Joost Luiten, top Dutch golfer and winner of the KLM Open 2013, will be blogging in the run up to the KLM Open 2014. He will write about the preparations and his role as title defender and ambassador for the sport.
Rich Kid’s Sport
Golf used to be a sport for the wealthy, but that hasn’t been true for a long time. Of course, you still have traditional clubs where membership costs a fortune, but there are now plenty of clubs which are accessible and friendly. You don’t even have to be a member of many clubs to be allowed to knock a ball around. You can simply pay by the day, which works out no more expensive than many other sports.
A lot of schools introduce young people to the sport by arranging special courses to give them a chance to practice on a golf course. They soon find out it’s not boring at all. There is so much involved – loads of technique, mental development, and it’s really exciting and relaxing at the same time.
As with many sports, the sooner you begin the better you get. And the more time you spend training, the more you gain. If you look at it technically, the golf swing is a really unnatural movement, so you need to have lessons to learn it from the start. You’ll soon find out that you miss nine shots out of ten. It requires a huge amount of concentration, particularly because golf isn’t a reaction sport. In football or tennis you react to the ball, you have almost no time to think. Golf is different. The ball is still and you have to think about how hard and where you are going to hit it. You only have to change the position of your blade by a millimetre for it to change where the ball ends up over a distance of 40 to 50 metres.
Career as a ski jumper
I started playing golf at the age of three, because my uncle was a golfer and I often went along with him. But I played football too, and I liked table tennis and ski jumping. When I was 10 I broke my elbow ski jumping and dropped that sport. I carried on with football and golf. At around 15 I had to make a choice. I played so many golf tournaments at weekends, I could hardly ever play in the football matches. So I got moved from the first team to the second and that, of course, was too much for my pride. I chose golf because I enjoyed it more and I came to realise that I am more an individual player than a team player. If you play on your own you can’t blame anyone else when it goes wrong. It’s just you and your stroke.
Strongest at 34
One tournament goes better than another. One day goes better than another. It depends on so many factors. Weather, opponents, type of course, whether you like the ground. The Official World Golf Rankings are the expression of how good you are. At 28 I am in the top 50 and that’s good, though I would like to be higher. In 2009 I injured my wrist and that held back my development by six months. The lads I played with then are now higher than me. But I’m still young, I still have time to get my revenge. On average, golfers are in their prime at around 34. That’s when you reach the ultimate combination of experience and mental fitness. But it’s still tough. A tournament lasts four days, 156 players take part and you have to beat all of them everyday. If you manage to win just one tournament a year you are having a great career. You play about 25 to 30 tournaments a year and an average is taken over two years to decide your ranking. I want to make the top 20 as soon as possible. The highest achievement is taking part in the Ryder Cup in Scotland. That’s where the best 12 European players play the best 12 American players. The atmosphere is amazing! Usually you play on your own against the others, but in this tournament you really do play in two teams: Europeans versus Americans. 50,000 people go to watch everyday.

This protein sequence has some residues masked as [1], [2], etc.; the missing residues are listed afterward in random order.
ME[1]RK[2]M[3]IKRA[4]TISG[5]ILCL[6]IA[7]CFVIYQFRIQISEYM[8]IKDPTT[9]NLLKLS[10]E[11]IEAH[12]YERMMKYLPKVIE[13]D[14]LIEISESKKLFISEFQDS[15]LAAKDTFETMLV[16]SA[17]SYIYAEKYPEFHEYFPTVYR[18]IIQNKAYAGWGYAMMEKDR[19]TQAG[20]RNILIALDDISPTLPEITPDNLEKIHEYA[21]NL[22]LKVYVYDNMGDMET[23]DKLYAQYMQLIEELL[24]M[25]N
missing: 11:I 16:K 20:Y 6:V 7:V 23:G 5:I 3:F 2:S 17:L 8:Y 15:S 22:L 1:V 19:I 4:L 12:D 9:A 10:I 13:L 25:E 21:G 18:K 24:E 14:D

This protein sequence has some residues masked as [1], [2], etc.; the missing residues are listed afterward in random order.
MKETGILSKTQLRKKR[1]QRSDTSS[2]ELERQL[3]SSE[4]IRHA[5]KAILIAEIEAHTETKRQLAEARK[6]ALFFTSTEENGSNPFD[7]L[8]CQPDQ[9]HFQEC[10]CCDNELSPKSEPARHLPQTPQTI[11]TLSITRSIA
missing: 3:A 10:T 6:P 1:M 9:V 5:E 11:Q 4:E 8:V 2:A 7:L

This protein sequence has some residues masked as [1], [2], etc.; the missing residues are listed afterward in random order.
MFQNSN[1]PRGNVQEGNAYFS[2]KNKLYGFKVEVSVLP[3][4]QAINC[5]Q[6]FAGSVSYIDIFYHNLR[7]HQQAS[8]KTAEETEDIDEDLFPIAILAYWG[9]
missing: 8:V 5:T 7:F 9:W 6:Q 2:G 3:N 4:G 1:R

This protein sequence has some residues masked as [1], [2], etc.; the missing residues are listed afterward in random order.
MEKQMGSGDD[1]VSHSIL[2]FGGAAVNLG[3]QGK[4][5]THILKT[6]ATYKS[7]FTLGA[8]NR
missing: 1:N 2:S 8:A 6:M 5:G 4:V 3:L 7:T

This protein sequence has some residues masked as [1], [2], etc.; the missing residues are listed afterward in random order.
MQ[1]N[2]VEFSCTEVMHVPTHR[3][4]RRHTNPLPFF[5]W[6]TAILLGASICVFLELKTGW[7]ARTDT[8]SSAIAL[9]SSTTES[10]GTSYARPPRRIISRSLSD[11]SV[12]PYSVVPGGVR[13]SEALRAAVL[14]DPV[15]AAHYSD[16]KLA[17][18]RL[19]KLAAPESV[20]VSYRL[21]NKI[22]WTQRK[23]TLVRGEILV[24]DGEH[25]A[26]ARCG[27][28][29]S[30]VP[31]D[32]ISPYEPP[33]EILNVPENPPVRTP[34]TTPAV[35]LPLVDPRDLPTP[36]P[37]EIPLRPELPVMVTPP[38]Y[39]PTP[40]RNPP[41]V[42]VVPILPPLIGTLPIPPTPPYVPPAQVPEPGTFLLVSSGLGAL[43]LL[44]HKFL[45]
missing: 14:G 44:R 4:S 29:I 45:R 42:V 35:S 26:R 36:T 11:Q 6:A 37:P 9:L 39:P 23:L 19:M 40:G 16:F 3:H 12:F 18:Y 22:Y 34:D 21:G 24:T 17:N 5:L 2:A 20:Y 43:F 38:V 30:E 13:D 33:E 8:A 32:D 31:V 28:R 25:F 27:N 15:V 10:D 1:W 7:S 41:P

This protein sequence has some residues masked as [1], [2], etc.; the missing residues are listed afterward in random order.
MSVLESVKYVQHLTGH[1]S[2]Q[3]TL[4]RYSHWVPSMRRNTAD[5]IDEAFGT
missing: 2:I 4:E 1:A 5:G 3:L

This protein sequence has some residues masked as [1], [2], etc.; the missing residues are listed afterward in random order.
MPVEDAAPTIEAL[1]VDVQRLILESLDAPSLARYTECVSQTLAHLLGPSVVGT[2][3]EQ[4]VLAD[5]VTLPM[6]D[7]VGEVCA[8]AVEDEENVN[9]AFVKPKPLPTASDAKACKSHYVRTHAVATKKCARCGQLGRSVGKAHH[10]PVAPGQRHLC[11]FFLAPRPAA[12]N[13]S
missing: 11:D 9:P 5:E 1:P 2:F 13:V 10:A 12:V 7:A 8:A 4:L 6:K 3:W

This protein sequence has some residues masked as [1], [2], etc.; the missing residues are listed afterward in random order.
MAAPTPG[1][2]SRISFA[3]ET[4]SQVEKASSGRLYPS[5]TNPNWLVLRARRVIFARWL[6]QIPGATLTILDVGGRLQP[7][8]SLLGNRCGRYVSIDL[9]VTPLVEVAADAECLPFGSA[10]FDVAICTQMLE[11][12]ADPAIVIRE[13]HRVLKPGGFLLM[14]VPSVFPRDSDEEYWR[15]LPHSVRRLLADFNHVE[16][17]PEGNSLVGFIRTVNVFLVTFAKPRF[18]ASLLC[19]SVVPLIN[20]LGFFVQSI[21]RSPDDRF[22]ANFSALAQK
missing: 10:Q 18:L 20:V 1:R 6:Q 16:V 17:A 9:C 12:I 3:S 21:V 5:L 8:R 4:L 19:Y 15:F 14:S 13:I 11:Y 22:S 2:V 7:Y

Ambassador for Golf
I am trying to put the Netherlands on the golfing map by playing as well as I possibly can. Golf is huge worldwide. In America it’s the most important sport after basketball, baseball, American football and ice hockey. America is very sports-minded and a lot of air time is dedicated to it – golf even has its own TV channel. In the Netherlands golf is less well known. If I and other Dutch players take part in important golf tournaments, TV won’t be able to avoid us. More people will then come into contact with the sport and come to understand and appreciate it. Golf will be an Olympic sport from 2016, so that will definitely help. People watch sports during the Olympics they would normally never see and that could be enough to light the flame of enthusiasm for this fantastic and multifaceted sport.
In my next blog I will take you along to the preparations for the KLM Open.